At Casa Blanca (1951-1968), atmosphere was as important as the food. Although the restaurant welcomed everyone, it afforded “a very elegant dining experience for the Hispanic community in San Antonio,” said Tony Cantu, longtime owner of Audry’s Mexican restaurant, formerly at 601 Camden St. near McCullough Avenue. From the early 1940s, the Carta Blanca/Casa Blanca “was the go-to place for meetings and downtown politics.” 

After consulting with his aunt Annie Zamarippa, age 97, they recalled that “the wait staff was always decked out in elegant suits, and service was impeccable.” Because Casa Blanca was open 24 hours, it was “available after events that ran into the early morning hours,” such as the annual International Black and White Ball.

S.A. RESTAURANT HISTORY: Aztec basement turned out to be best place for Old South Cafe in downtown San Antonio

The Casa Blanca’s clientele probably overlapped with the membership of the social clubs. Cantu also remembers hearing from his parents Audry and Bennie J. Cantu that “one evening, after a night of dancing, they were at the restaurant when Gus Garcia, the famed lawyer who had recently won a major case, walked in and was greeted with a standing ovation from the entire restaurant, including the staff and all the customers.”

We don’t know which case they were applauding, but Gustavo C. “Gus” Garcia (1915-1964) was an attorney on the plaintiff’s side of Hernandez v. State of Texas and as such was one of the first Hispanic attorneys to argue before the U.S. Supreme Court.

Famed civil rights lawyer Gus Garcia spoke to a crowd on his 1953 Supreme Court anti-discrimination win from a second-floor balcony of the Casa Blanca restaurant.
Famed civil rights lawyer Gus Garcia spoke to a crowd on his 1953 Supreme Court anti-discrimination win from a second-floor balcony of the Casa Blanca restaurant.UTSA Special Collections

“On Jan. 19, 1953, he and attorney Carlos Cadena of San Antonio filed a writ of certiorari with the United States Supreme Court to seek review of the Hernandez case, since the trial was decided by an all-white jury in Edna,” says a history on the Gus Garcia University School website, gusgarcia.eisd.net. The Supreme Court voted unanimously in favor of Hernandez, and the decision extended the provisions of the 14th Amendment for “equal protection under the law” to any ethnic group experiencing discrimination.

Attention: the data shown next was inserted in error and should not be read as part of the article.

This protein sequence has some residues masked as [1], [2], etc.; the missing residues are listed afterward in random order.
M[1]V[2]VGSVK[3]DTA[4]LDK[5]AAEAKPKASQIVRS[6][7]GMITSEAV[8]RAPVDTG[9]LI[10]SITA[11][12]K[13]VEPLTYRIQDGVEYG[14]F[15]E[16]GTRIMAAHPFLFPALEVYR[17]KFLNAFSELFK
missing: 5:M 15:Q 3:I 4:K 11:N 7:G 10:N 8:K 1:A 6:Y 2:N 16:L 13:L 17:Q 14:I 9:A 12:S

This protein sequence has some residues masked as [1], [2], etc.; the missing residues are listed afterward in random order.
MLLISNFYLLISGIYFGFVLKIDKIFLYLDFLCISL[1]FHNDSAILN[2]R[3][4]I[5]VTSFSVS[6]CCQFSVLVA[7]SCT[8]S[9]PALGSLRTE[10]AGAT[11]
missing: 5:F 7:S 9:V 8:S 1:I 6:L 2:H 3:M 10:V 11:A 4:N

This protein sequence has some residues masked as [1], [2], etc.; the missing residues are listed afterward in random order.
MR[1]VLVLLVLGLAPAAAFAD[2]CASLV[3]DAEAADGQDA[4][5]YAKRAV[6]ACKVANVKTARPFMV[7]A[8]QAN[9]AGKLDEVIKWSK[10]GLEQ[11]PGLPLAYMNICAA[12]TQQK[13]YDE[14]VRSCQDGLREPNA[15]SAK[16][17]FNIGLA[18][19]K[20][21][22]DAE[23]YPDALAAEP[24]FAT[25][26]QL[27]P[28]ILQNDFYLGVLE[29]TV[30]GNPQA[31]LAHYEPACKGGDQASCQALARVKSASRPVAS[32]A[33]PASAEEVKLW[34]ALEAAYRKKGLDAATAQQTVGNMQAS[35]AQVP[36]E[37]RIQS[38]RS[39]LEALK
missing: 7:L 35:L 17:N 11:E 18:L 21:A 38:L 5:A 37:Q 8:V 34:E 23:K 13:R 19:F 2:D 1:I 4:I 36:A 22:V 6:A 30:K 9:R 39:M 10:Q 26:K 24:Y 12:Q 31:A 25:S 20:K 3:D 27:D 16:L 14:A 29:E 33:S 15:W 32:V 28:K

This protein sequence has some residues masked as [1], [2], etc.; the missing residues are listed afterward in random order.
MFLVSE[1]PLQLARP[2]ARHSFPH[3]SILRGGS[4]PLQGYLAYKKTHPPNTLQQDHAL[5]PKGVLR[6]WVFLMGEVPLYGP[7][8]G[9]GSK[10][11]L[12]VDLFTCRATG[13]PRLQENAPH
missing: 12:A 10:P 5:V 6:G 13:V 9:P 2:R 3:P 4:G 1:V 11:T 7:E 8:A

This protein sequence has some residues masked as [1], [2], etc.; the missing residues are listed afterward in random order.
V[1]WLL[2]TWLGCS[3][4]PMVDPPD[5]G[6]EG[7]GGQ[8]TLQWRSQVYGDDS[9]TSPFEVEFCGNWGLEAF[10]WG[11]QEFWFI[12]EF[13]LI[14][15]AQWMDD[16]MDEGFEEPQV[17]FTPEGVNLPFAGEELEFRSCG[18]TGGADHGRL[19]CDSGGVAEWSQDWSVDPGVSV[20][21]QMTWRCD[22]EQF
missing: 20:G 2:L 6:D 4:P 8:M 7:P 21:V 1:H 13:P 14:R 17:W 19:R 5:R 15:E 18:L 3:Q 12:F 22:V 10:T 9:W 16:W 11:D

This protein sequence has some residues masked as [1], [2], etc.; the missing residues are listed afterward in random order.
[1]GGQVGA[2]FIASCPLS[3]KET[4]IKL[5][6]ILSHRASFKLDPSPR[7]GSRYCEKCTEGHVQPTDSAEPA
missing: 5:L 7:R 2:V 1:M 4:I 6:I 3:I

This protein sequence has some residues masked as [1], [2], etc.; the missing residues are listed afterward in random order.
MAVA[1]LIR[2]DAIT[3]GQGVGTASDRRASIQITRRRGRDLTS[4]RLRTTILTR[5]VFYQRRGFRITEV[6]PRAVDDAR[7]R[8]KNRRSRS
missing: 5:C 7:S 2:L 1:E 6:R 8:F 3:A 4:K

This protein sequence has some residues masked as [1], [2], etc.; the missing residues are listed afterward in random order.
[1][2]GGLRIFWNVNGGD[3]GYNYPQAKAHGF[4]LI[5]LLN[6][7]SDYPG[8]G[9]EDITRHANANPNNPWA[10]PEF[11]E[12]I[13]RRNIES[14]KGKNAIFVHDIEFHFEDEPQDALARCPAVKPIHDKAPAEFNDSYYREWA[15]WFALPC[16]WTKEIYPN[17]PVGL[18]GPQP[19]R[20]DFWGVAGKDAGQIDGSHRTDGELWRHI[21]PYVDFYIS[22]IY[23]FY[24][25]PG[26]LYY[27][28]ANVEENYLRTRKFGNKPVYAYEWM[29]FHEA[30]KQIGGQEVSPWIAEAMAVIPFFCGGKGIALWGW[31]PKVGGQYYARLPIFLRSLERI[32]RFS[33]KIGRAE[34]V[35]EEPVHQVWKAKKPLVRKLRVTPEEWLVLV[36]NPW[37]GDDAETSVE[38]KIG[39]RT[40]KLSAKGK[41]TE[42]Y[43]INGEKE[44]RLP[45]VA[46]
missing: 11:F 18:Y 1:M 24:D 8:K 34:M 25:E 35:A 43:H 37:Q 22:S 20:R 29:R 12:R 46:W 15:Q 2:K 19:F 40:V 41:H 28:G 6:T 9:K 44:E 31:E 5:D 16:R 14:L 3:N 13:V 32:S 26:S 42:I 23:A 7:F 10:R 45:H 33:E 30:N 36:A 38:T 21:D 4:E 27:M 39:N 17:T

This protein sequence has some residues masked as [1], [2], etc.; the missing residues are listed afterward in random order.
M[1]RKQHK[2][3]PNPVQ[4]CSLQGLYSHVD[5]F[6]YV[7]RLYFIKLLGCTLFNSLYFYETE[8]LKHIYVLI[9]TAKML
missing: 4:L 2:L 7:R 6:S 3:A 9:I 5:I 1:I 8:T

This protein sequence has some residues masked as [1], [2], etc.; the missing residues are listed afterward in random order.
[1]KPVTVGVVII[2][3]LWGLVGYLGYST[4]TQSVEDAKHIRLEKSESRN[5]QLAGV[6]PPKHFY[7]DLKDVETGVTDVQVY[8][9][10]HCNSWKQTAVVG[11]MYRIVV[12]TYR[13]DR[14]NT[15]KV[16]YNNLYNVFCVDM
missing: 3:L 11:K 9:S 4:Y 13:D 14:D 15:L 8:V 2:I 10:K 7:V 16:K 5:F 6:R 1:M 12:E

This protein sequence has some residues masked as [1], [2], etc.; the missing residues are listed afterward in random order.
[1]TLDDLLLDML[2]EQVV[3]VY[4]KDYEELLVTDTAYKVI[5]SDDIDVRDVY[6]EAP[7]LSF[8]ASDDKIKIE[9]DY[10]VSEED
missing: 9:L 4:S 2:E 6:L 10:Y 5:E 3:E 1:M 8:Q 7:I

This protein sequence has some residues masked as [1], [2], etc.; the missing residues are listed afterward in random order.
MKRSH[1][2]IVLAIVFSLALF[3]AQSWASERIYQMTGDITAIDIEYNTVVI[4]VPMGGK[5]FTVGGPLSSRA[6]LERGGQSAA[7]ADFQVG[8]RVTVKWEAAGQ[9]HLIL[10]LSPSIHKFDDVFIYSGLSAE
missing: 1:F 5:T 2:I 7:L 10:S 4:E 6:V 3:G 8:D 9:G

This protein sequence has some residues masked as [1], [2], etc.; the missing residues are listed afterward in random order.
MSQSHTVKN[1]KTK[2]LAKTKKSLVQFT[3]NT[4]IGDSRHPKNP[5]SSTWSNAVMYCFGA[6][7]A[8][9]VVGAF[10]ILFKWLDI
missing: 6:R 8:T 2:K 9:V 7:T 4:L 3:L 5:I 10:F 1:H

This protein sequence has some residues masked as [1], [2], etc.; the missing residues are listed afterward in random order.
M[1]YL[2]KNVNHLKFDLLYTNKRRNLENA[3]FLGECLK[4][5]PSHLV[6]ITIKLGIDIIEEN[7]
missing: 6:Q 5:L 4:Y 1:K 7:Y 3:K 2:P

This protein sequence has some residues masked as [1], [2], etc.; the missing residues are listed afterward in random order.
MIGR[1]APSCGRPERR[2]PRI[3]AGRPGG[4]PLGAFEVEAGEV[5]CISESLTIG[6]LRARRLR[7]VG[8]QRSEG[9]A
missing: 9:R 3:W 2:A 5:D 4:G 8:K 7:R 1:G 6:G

Garcia used one of the balconies of the former Carta Blanca Hotel on the Casa Blanca’s second floor “to speak to a huge crowd … report (ing) his triumph in (the) discrimination case,” says the Light, April 25, 1970. The upstairs rooms also were “used many times for banquets honoring politicos after winning an election.”

S.A. RESTAURANT HISTORY: Second Mexican Manhattan had no relation to original restaurant

Former Mexican Presidents Miguel Aleman and Avila Camacho ate there “when they were on the campaign trail,” and so did Texas Govs. Miriam Ferguson, Price Daniel, Allan Shivers and James V. Allred.

Texas Gov. Price Daniel was one of several politicians who made it a point to stop at the Casa Blanca restaurant to see and be seen by its influential Hispanic clientele.
Texas Gov. Price Daniel was one of several politicians who made it a point to stop at the Casa Blanca restaurant to see and be seen by its influential Hispanic clientele.UTSA Special Collections

The Casa Blanca restaurant was last listed in the city directory in 1968; it was vacant by 1970. The 1971 Sanborn map shows a vacant lot. 

“As time passed, this area became very desirable for development,” said Cantu, “and the property was sold.”

Along with the Urrutia clinic and office buildings — a “nearly square-block complex,” as described on the Urrutia historical website, www.quintaurrutia.com — the restaurant’s former site was redeveloped into the Rosa Verde Towers medical office building.

Next week:  The colorful history of the Black and White Ball

[email protected] | Twitter: @sahistorycolumn | Facebook: SanAntoniohistorycolumn

Share post:

Subscribe

Popular

More like this
Related

Scottie Scheffler leading the Masters isn’t the most exciting thing in his life right now

AUGUSTA, Ga. — Collin Morikawa climbed the hill to...

New Masters Apple Vision Pro app gives golf fans whole new way to experience the tournament

The Masters Tournament is adding virtual reality and generative...

Six 6s in an over! Big-hitting Nepal finisher joins Yuvraj Singh, Kieron Pollard in elite list. Watch | Cricket News

NEW DELHI: Nepal's middle-order batter Dipendra Singh Airee on...

Coinspeaker: List of 23 Companies Registered with Cryptocurrency Exchange in Indonesia

According to Coinspeaker, the Minister of Trade of Indonesia, Zulkifli Hasan, officially...